"VFS: Can't mount root" suggests that it's failing to mount the initrd
filesystem. For initrd, the root filesystem passed to the kernel from
the bootloader (via root=) should be /dev/ram0. You also have to tell
the bootloader where to find the filesystem image (e.g. via initrd=
for lilo).

> How can I debug this or capture the full output to analyze?

I don't think that there's much to capture; it appears to be failing
at the first hurdle (mounting initrd).

--
Glynn Clements <glynn@gclements.plus.com>
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#7: Re: Compiling 2.6 kernel questions

Posted on 2009-11-26 00:32:31 by Alex

Hi,

> "VFS: Can't mount root" suggests that it's failing to mount the initrd
> filesystem. For initrd, the root filesystem passed to the kernel from
> the bootloader (via root=) should be /dev/ram0. You also have to tell
> the bootloader where to find the filesystem image (e.g. via initrd=
> for lilo).

Yes, and I'm pointing lilo to the initrd, and can mount and read the
initrd on its own.

You don't mean root=/dev/ram0 instead of root=/dev/md1, right?

This is why I was asking about lilo some time ago. I'm using the
latest, but that's from 2007. Is it possible that it has a problem
with this kernel?

This box does work with an older 2.6.12 kernel that I built more than
a year ago with the otherwise same system, including lilo.

Thanks,
Alex
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#8: Re: Compiling 2.6 kernel questions

Posted on 2009-11-26 05:35:33 by Glynn Clements

Alex wrote:

> > "VFS: Can't mount root" suggests that it's failing to mount the initrd
> > filesystem. For initrd, the root filesystem passed to the kernel from
> > the bootloader (via root=) should be /dev/ram0. You also have to tell
> > the bootloader where to find the filesystem image (e.g. via initrd=
> > for lilo).
>
> Yes, and I'm pointing lilo to the initrd, and can mount and read the
> initrd on its own.
>
> You don't mean root=/dev/ram0 instead of root=/dev/md1, right?

Yes. This seems to be the standard initrd mechanism for newer kernels.

The error message:

VFS: Can't mount root unknown-block(9,1)

indicates that the kernel is trying to mount /dev/md1 directly (device
9:1 is /dev/md1), which won't work if the md driver is a module (even
if the md driver is built in, this won't work if the array needs
user-space configuration before it can be mounted).

> This is why I was asking about lilo some time ago. I'm using the
> latest, but that's from 2007. Is it possible that it has a problem
> with this kernel?

I haven't had any problems using lilo with recent kernels, although I
don't normally use initrd.

You should look at Documentation/initrd.txt for details on the current
state of initrd. Or Documentation/filesystems/ramfs-rootfs-initramfs.txt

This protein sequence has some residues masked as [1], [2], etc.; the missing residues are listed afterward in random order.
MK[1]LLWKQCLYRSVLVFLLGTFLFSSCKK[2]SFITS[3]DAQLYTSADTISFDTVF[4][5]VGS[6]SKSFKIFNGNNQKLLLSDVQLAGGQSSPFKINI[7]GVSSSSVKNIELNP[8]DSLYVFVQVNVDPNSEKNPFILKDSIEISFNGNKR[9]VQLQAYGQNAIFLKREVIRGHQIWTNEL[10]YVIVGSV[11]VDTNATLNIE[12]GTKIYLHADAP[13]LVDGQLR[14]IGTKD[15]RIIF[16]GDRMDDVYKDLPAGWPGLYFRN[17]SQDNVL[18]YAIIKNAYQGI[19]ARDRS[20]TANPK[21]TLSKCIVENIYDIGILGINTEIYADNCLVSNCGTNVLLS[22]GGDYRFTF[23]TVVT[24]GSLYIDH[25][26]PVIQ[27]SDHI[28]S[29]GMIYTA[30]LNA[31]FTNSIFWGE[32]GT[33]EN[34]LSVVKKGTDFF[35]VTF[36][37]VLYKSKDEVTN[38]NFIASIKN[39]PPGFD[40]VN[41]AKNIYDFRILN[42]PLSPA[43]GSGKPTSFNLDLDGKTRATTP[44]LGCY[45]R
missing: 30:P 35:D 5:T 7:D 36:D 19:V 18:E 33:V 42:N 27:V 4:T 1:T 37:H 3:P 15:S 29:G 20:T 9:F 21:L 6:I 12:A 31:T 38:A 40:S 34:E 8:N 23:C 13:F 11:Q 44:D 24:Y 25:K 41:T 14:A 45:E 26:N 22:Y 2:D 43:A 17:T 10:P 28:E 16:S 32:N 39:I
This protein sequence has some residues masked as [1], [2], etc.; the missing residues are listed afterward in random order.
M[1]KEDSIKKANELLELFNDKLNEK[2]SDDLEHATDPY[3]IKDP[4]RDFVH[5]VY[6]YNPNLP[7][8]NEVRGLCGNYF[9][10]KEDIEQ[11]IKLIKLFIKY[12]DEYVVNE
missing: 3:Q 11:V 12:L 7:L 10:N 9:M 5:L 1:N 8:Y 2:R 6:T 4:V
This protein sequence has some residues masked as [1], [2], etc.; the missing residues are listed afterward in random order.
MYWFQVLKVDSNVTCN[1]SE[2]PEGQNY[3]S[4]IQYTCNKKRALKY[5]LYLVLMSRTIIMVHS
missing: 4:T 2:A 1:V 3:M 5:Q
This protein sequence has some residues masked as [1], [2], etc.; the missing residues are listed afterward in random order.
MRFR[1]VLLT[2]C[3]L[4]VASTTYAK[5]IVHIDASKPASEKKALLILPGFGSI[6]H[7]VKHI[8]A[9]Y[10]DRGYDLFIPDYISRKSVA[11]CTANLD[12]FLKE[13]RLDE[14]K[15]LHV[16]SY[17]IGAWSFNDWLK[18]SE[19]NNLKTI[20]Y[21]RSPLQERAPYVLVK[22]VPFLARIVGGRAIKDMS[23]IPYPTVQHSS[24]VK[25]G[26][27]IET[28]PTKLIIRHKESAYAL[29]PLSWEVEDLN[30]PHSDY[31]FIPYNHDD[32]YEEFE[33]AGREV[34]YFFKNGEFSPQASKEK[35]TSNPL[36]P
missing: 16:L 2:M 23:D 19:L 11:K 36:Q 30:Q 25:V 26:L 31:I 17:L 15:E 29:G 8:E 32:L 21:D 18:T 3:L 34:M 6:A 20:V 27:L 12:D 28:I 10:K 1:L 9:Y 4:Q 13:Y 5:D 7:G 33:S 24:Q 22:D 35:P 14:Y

for the newer initramfs mechanism.

--
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#9: Re: Compiling 2.6 kernel questions

Posted on 2009-11-27 02:18:20 by Alex

Hi,

> The error message:
>
> =A0 =A0 =A0 =A0VFS: Can't mount root unknown-block(9,1)
>
> indicates that the kernel is trying to mount /dev/md1 directly (devic=
e
> 9:1 is /dev/md1), which won't work if the md driver is a module (even
> if the md driver is built in, this won't work if the array needs
> user-space configuration before it can be mounted).

I remember using lilo in the past to boot from RAID partitions, no?
Isn't that why lilo writes the bootsector of both disks in a mirror?

> You should look at Documentation/initrd.txt for details on the curren=
t
> state of initrd. Or Documentation/filesystems/ramfs-rootfs-initramfs.=
txt
> for the newer initramfs mechanism.

It feels like it's very old. There's still references to LOADLIN in the=
re.

After doing some research, it appears people are moving to
syslinux/extlinux/isolinux as replacement for lilo and grub, so I'm
investigating that approach now.

Thanks again,
Alex
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#10: Re: Compiling 2.6 kernel questions

Posted on 2009-11-28 01:27:07 by Glynn Clements

Alex wrote:

> > The error message:
> >
> > =A0 =A0 =A0 =A0VFS: Can't mount root unknown-block(9,1)
> >
> > indicates that the kernel is trying to mount /dev/md1 directly (dev=
ice
> > 9:1 is /dev/md1), which won't work if the md driver is a module (ev=
en
> > if the md driver is built in, this won't work if the array needs
> > user-space configuration before it can be mounted).
>=20
> I remember using lilo in the past to boot from RAID partitions, no?
> Isn't that why lilo writes the bootsector of both disks in a mirror?

You can do it, but without initrd, it requires that the kernel can
auto-configure the RAID array, and that the md driver is built-in.

--=20
Glynn Clements <glynn@gclements.plus.com>